A shattering return.
After three years devoted to road racing, British athletics star Mo Farah celebrated his reunion with the track by setting himself the hour record (21.330 km) on Friday in Brussels.
The runner of Somali origin (37 years) thus erases from the tablets a legend of the middle distance, the Ethiopian Haile Gebreselassie, who had covered 21.285 km in 60 minutes, on June 27, 2007. In a King-Baudoin stadium closed to the public due to coronavirus, the quadruple Olympic champion (5,000 m and 10,000 m in 2012 and 2016) was not disturbed by the lack of atmosphere and has perfectly returned to the saddle on the tartan, he who is aiming for a new gold medal in 10,000m at the Tokyo Olympics in 2021.
Accompanied in particular by the Belgian Bashir Abdi, his training companion and 2nd European performer of all time in the marathon (2 h 4 min 49 in March in Tokyo), Farah fulfilled his mission, well launched by three hares and also guided by a lighting system allowing him to stay in the right tempo of the record.
Alone with Bashir at the halfway point, he finally let go of the Belgian in the last minute to claim the record.
“I'm very happy tonight, it's a great way to show people what's possible,” said Farah.
“On the other hand, I am very tired.
At one point, we didn't even know where we were with Bashir but we helped each other and we worked hard to achieve this record. "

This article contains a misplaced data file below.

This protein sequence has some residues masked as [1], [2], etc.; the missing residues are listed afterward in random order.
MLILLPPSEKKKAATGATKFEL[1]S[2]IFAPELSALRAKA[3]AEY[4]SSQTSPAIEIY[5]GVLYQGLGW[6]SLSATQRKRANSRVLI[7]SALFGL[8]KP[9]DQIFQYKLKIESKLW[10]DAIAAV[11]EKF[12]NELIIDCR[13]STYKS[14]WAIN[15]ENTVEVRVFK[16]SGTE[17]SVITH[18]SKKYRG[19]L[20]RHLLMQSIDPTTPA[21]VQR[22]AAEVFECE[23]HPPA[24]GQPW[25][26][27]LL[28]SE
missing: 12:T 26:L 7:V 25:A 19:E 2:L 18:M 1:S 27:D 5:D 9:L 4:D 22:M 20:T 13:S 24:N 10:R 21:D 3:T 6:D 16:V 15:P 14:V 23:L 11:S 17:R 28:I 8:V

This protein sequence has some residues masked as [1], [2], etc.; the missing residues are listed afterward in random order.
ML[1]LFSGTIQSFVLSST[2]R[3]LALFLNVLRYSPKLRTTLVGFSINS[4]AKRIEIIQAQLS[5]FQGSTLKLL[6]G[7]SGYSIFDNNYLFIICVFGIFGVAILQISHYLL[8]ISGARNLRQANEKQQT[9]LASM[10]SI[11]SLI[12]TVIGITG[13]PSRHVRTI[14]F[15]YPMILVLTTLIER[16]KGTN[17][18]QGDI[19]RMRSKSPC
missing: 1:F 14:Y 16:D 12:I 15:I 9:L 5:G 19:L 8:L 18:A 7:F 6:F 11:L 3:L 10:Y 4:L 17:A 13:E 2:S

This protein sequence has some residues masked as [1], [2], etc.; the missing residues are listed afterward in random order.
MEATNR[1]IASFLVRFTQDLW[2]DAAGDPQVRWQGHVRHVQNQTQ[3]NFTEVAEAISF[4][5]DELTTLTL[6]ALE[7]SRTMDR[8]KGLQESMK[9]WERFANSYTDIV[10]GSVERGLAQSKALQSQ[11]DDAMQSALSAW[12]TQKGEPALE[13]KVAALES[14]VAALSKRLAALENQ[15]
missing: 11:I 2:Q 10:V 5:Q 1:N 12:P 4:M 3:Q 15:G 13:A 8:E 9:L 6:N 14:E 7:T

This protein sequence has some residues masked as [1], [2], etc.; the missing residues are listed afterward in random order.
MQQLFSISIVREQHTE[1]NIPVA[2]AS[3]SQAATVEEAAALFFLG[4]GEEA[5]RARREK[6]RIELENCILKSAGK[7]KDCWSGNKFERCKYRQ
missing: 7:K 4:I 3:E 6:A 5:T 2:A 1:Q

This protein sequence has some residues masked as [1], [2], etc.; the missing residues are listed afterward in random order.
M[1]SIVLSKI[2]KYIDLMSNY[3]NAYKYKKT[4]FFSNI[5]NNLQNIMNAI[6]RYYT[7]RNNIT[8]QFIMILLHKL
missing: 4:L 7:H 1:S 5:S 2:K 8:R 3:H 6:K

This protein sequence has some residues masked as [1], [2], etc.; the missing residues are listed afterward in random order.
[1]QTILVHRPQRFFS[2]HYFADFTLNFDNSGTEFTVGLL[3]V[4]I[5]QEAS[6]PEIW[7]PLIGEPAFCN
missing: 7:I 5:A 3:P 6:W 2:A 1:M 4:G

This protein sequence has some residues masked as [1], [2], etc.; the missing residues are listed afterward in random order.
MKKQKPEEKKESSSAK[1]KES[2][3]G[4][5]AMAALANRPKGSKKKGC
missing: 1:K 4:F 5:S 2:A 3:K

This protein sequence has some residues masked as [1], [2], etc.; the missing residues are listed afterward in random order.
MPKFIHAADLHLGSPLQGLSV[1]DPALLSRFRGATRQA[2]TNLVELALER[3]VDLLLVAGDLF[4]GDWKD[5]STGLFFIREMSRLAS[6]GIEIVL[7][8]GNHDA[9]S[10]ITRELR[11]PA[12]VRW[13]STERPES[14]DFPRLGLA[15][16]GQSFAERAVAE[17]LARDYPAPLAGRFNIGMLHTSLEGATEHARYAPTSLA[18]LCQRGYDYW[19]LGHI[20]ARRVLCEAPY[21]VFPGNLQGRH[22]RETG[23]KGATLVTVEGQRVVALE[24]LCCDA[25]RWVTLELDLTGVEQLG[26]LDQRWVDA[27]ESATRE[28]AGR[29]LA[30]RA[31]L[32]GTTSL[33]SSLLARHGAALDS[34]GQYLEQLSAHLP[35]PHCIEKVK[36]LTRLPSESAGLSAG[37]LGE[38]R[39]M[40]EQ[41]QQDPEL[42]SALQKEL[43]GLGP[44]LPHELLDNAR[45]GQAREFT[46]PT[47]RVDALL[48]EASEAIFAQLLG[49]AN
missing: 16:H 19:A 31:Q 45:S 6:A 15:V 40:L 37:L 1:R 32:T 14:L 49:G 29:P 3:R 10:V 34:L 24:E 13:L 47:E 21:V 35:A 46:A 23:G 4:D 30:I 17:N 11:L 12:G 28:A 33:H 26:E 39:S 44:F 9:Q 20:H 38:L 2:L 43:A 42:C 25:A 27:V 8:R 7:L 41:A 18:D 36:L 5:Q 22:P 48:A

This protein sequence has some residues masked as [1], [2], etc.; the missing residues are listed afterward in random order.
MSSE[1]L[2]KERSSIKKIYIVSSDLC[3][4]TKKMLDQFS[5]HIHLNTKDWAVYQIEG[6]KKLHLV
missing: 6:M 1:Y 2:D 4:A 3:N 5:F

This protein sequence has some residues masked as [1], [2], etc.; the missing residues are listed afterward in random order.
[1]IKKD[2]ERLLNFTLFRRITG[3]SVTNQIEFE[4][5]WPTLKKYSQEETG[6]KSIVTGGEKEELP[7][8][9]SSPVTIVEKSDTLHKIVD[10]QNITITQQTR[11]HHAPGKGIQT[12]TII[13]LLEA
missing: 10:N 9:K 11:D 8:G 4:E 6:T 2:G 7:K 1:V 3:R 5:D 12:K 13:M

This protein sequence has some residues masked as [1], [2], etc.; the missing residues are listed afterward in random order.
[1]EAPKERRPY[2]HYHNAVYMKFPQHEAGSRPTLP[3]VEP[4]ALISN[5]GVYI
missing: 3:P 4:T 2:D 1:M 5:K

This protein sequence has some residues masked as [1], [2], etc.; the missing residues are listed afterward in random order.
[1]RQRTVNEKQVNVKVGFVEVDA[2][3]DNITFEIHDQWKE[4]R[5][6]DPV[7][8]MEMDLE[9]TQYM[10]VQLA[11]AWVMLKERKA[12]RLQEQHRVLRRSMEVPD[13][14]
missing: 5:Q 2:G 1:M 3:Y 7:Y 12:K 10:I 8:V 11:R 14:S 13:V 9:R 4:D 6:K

The shadow of Salazar
The Briton thus brilliantly closes an open parenthesis at the end of 2017, a moment he had chosen to leave the stadiums to try his luck on the asphalt.
Despite some convincing results (victory in the Chicago marathon and 3rd place in the London marathon in 2018), he no doubt understood that it would be difficult for him to come and titillate King Eliud Kipchoge over the distance (42.195 km).
If he will be back on the road on October 4 in London, it will be only to play hares in the long-awaited duel between the Kenyan and the Ethiopian Kenenisa Bekele, the two fastest marathoners in history.
Farah also has a reputation to defend after the four-year suspension imposed in 2019 on his former mentor, the American Alberto Salazar, for "incitement" to doping.
A case that has seriously tarnished its image.
Ironically, another ex-student of the sulphurous technician imitated the Briton in Brussels since Sifan Hassan seized the hour record for the ladies (18.930 km), owned since 2008 by the Ethiopian Dire Tune Arissi ( 18,517 km).
The Dutch (27), who marked the spirits at the Doha Worlds in 2019 with an unprecedented double 1,500m-10,000m, even had the luxury of dominating the Kenyan Brigid Kosgei, holder of the world record for the marathon ( 2h 14 min 4 sec).
“I didn't feel well before the start of the race, I even threw up,” she explained.
“But after thirty minutes, I finally felt better.
It was in the last twenty minutes that I gained the confidence I needed.
When there were only two minutes left on the clock, I just gave all I had left.
I am very happy.
With a few more weeks of altitude training in my legs I felt strong but this result is still a surprise. ”
In the record range, Armand Duplantis on the other hand failed to unbolt the mythical Sergei Bubka, still the highest pole vaulter in the open air (6.14 m in 1994).
Two days after his demonstration in Lausanne (6.07 m), the world record holder (6.18 m crossed on February 15 indoors) was stopped at 6 m, missing his three trials at 6.15 m.
Dutch Sifan Hassan breaks the women's hour record